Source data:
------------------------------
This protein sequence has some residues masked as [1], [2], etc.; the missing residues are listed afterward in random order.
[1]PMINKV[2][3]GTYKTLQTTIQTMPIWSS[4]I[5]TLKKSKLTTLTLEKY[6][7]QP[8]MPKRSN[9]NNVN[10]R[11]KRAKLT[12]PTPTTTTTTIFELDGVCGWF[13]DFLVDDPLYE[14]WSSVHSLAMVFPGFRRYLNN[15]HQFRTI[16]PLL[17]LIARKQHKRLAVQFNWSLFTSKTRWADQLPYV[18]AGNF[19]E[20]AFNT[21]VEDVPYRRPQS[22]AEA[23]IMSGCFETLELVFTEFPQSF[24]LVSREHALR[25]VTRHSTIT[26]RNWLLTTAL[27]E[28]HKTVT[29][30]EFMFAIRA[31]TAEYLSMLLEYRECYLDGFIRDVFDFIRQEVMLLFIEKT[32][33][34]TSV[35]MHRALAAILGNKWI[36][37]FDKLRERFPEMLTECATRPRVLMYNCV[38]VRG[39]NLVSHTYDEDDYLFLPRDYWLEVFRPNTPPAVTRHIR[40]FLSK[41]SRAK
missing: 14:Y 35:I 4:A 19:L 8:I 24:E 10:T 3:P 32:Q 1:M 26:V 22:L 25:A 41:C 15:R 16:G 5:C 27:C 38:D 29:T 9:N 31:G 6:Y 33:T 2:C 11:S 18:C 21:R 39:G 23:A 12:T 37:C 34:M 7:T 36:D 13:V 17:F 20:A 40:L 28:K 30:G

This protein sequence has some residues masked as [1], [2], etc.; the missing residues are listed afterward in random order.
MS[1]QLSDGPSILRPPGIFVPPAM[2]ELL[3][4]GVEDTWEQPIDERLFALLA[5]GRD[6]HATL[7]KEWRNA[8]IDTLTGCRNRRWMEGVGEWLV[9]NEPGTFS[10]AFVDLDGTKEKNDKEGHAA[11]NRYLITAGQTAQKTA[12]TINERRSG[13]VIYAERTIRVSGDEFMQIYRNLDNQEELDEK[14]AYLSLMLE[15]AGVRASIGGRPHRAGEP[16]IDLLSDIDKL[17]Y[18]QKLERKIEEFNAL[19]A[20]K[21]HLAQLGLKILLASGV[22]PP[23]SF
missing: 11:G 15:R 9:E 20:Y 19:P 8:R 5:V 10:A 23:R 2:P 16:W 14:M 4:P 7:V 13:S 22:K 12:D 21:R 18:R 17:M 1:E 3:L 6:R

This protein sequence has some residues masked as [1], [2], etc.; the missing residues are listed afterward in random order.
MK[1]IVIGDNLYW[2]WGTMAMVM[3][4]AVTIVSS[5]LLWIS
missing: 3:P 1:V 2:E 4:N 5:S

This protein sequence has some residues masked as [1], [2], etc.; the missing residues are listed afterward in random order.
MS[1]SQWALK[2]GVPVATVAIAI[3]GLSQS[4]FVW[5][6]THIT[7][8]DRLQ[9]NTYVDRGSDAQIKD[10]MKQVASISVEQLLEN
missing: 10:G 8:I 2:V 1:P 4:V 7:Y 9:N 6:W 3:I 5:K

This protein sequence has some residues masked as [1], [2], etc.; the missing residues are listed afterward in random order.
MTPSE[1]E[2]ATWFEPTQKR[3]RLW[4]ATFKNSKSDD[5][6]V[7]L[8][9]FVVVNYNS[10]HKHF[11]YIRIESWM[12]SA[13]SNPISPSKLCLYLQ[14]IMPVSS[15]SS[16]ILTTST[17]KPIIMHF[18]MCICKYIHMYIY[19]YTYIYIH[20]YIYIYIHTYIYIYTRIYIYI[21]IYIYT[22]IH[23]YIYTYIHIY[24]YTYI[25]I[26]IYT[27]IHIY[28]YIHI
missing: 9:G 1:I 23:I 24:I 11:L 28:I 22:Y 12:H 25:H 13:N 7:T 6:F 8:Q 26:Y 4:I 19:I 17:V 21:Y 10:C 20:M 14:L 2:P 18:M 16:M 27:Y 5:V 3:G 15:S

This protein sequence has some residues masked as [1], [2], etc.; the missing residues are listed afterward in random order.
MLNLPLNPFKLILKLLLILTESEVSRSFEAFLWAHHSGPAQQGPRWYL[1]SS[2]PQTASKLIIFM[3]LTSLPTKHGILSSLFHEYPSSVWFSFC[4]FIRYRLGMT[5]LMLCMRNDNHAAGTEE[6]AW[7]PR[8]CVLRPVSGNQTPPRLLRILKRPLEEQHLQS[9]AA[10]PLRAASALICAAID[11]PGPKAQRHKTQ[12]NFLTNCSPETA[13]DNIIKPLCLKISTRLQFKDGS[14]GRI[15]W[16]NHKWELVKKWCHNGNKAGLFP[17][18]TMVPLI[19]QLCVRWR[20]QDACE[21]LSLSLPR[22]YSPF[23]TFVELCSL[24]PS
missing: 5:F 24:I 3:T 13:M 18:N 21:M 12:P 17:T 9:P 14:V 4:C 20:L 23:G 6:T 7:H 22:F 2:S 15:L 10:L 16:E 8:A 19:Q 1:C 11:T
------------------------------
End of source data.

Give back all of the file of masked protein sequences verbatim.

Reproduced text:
This protein sequence has some residues masked as [1], [2], etc.; the missing residues are listed afterward in random order.
[1]PMINKV[2][3]GTYKTLQTTIQTMPIWSS[4]I[5]TLKKSKLTTLTLEKY[6][7]QP[8]MPKRSN[9]NNVN[10]R[11]KRAKLT[12]PTPTTTTTTIFELDGVCGWF[13]DFLVDDPLYE[14]WSSVHSLAMVFPGFRRYLNN[15]HQFRTI[16]PLL[17]LIARKQHKRLAVQFNWSLFTSKTRWADQLPYV[18]AGNF[19]E[20]AFNT[21]VEDVPYRRPQS[22]AEA[23]IMSGCFETLELVFTEFPQSF[24]LVSREHALR[25]VTRHSTIT[26]RNWLLTTAL[27]E[28]HKTVT[29][30]EFMFAIRA[31]TAEYLSMLLEYRECYLDGFIRDVFDFIRQEVMLLFIEKT[32][33][34]TSV[35]MHRALAAILGNKWI[36][37]FDKLRERFPEMLTECATRPRVLMYNCV[38]VRG[39]NLVSHTYDEDDYLFLPRDYWLEVFRPNTPPAVTRHIR[40]FLSK[41]SRAK
missing: 14:Y 35:I 4:A 19:L 8:I 24:E 10:T 3:P 32:Q 1:M 26:V 22:L 25:A 41:C 15:R 16:G 5:C 27:C 38:D 29:T 9:N 31:G 6:Y 33:T 2:C 11:S 18:C 21:R 39:G 23:A 12:T 37:C 34:M 7:T 36:D 13:V 17:F 20:A 40:L 28:K 30:G

This protein sequence has some residues masked as [1], [2], etc.; the missing residues are listed afterward in random order.
MS[1]QLSDGPSILRPPGIFVPPAM[2]ELL[3][4]GVEDTWEQPIDERLFALLA[5]GRD[6]HATL[7]KEWRNA[8]IDTLTGCRNRRWMEGVGEWLV[9]NEPGTFS[10]AFVDLDGTKEKNDKEGHAA[11]NRYLITAGQTAQKTA[12]TINERRSG[13]VIYAERTIRVSGDEFMQIYRNLDNQEELDEK[14]AYLSLMLE[15]AGVRASIGGRPHRAGEP[16]IDLLSDIDKL[17]Y[18]QKLERKIEEFNAL[19]A[20]K[21]HLAQLGLKILLASGV[22]PP[23]SF
missing: 11:G 15:R 9:E 20:Y 19:P 8:R 5:V 10:A 23:R 2:P 16:W 14:M 4:P 7:V 13:S 22:K 12:D 21:R 18:R 17:M 1:E 3:L 6:R

This protein sequence has some residues masked as [1], [2], etc.; the missing residues are listed afterward in random order.
MK[1]IVIGDNLYW[2]WGTMAMVM[3][4]AVTIVSS[5]LLWIS
missing: 3:P 1:V 2:E 4:N 5:S

This protein sequence has some residues masked as [1], [2], etc.; the missing residues are listed afterward in random order.
MS[1]SQWALK[2]GVPVATVAIAI[3]GLSQS[4]FVW[5][6]THIT[7][8]DRLQ[9]NTYVDRGSDAQIKD[10]MKQVASISVEQLLEN
missing: 10:G 8:I 2:V 1:P 4:V 7:Y 9:N 6:W 3:I 5:K

This protein sequence has some residues masked as [1], [2], etc.; the missing residues are listed afterward in random order.
MTPSE[1]E[2]ATWFEPTQKR[3]RLW[4]ATFKNSKSDD[5][6]V[7]L[8][9]FVVVNYNS[10]HKHF[11]YIRIESWM[12]SA[13]SNPISPSKLCLYLQ[14]IMPVSS[15]SS[16]ILTTST[17]KPIIMHF[18]MCICKYIHMYIY[19]YTYIYIH[20]YIYIYIHTYIYIYTRIYIYI[21]IYIYT[22]IH[23]YIYTYIHIY[24]YTYI[25]I[26]IYT[27]IHIY[28]YIHI
missing: 9:G 1:I 23:I 24:I 11:L 28:I 22:Y 12:H 25:H 13:N 7:T 6:F 8:Q 26:Y 4:I 19:I 17:V 21:Y 10:C 20:M 14:L 2:P 18:M 16:M 27:Y 5:V 3:G 15:S

This protein sequence has some residues masked as [1], [2], etc.; the missing residues are listed afterward in random order.
MLNLPLNPFKLILKLLLILTESEVSRSFEAFLWAHHSGPAQQGPRWYL[1]SS[2]PQTASKLIIFM[3]LTSLPTKHGILSSLFHEYPSSVWFSFC[4]FIRYRLGMT[5]LMLCMRNDNHAAGTEE[6]AW[7]PR[8]CVLRPVSGNQTPPRLLRILKRPLEEQHLQS[9]AA[10]PLRAASALICAAID[11]PGPKAQRHKTQ[12]NFLTNCSPETA[13]DNIIKPLCLKISTRLQFKDGS[14]GRI[15]W[16]NHKWELVKKWCHNGNKAGLFP[17][18]TMVPLI[19]QLCVRWR[20]QDACE[21]LSLSLPR[22]YSPF[23]TFVELCSL[24]PS
missing: 5:F 24:I 3:T 13:M 18:N 21:M 12:P 17:T 9:P 14:V 4:C 20:L 23:G 6:T 7:H 22:F 2:S 15:L 10:L 16:E 8:A 19:Q 1:C 11:T